Growing up in Winnipeg, I knew about being cold, and I hated it. But I was fascinated by stories of folks who thrived in the Yukon, from Pierre Berton’s books about the Klondike gold rush to Jack London’s The Call of the Wild. I even memorized Robert Service’s poem The Cremation of Sam McGee. So, when I had the chance to visit Whitehorse and Dawson this summer, I packed my bags faster than a gold rush Stampeder. And just like them, I found the Yukon was more than I ever expected.
The Yukon, By the Numbers
The Klondike Gold Rush began on July 10, 1897, when news finally reached San Francisco that gold had been discovered the year before at Bonanza Creek. A million desperate men swore they’d make the trip North to escape the depression that was crushing the American economy. One hundred thousand started, but only thirty thousand made it to the gold fields of Dawson and only a tenth of those got there in time to stake a claim that paid off.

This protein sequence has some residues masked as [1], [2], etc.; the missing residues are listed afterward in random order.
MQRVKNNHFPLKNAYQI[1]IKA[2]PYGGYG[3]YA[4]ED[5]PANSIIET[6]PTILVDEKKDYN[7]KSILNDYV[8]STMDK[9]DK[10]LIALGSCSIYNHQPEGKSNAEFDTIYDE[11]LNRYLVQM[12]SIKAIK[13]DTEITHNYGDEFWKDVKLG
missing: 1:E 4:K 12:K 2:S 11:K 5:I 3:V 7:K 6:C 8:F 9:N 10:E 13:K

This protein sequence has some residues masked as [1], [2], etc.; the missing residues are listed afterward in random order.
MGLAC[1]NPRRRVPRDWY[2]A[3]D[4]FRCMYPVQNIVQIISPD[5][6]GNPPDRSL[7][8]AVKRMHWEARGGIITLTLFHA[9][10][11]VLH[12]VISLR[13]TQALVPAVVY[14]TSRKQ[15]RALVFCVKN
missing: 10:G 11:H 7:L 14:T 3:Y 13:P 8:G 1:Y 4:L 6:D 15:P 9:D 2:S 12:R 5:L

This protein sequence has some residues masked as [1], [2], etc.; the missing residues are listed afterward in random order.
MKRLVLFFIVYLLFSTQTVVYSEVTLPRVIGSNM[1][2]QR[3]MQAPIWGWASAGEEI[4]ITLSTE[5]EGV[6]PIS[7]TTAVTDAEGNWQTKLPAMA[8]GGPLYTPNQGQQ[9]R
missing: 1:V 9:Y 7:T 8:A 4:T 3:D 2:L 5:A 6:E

Whitehorse is named for the rapids at Miles Canyon where the Yukon River foamed like the manes of charging horses. On their way down to Dawson by boat, some people lost all their possessions, and others lost their lives in the swirling water. Today there’s a wooden suspension bridge across the river and free two-hour walking tours twice a day (Tuesday to Saturday) during the summer months led by the Yukon Conservation Society.
Click on the link to read the rest of this story that originally appeared in Family Fun Canada